March 5, 2020

UCalgary researchers help international team with first-ever measurement of small quantum effect in antimatter

Hydrogen and antihydrogen share 'quantum quirk,' study says

New research on antimatter is moving science closer to potentially solving one of the Universe’s greatest mysteries. In a new experiment, ALPHA has reported the first measurement of small quantum effects in antihydrogen – hydrogen’s antimatter counterpart – and their findings show that, at least in this instance, the atoms show similarities.

The ALPHA collaboration is a world-leading international collaboration operating at the CERN laboratory near Geneva, Switzerland, and includes researchers from the Department of Physics and Astronomy in the Faculty of Science.

ALPHA’s most recent experiment on antimatter sought to determine if any differences existed between the properties of hydrogen and antihydrogen.

  • Photo above: University of Calgary's Robert Thompson with PhD student, Andrew Evans. Photo by Riley Brandt, University of Calgary 

The results, described in a paper recently published in the journal Nature, show that these first measurements are consistent with theoretical predictions of the effects in normal hydrogen. Essentially, antimatter hydrogen has the same “quantum quirk” as normal hydrogen. Studying these small effects could reveal differences between the behaviour of matter and antimatter.

“This work is the first experimental measurement of the Lamb shift in antihydrogen and finds that, within the precision of our experiment, this shift is identical to that of regular hydrogen. This work confirms that this key element of quantum electrodynamics also holds in antimatter and represents an important step in our understanding of antimatter,” says Dr. Tim Friesen, PhD, assistant professor in the Department of Physics and Astronomy.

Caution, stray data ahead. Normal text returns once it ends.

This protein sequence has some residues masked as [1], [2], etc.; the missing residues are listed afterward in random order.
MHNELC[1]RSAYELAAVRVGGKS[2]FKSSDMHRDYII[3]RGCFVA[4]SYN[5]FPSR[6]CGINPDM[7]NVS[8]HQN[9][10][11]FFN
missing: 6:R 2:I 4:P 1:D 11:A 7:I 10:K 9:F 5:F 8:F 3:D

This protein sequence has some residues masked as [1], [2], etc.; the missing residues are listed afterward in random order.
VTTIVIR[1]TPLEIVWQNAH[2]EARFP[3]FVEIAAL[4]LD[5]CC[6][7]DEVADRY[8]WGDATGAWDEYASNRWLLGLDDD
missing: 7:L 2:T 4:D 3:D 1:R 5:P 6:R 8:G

UCalgary made essential contributions to discovery

Dr. Robert Thompson, PhD, UCalgary’s Associate Vice-President (Research) and Director of Research Services, is a longtime ALPHA team member and researcher who is leading the coordination of the University of Calgary’s contribution to ALPHA’s antimatter experiments.

“When ALPHA started, we were often viewed as a little different, thinking we could store antihydrogen. Then we did it. After that, people were skeptical that we could detect a spectroscopic signal – we proved we were able to do that, too. Now, work like this shows that we are pushing precision spectroscopy of antihydrogen to levels that will test the foundations of subatomic physics,” he says.

The Faculty of Science workshop fabricated major portions of the cryostat, a liquid helium cooled ultra-high vacuum chamber used to cool the antihydrogen trap to four degrees above absolute zero Kelvin.

Thompson’s PhD student, Andrew Evans, was instrumental in the success of this experiment from start to finish. He was part of the small team that developed and operated the laser system and its complex interface with the ALPHA antihydrogen trap. Andrew also wrote the software to compile and analyse the data.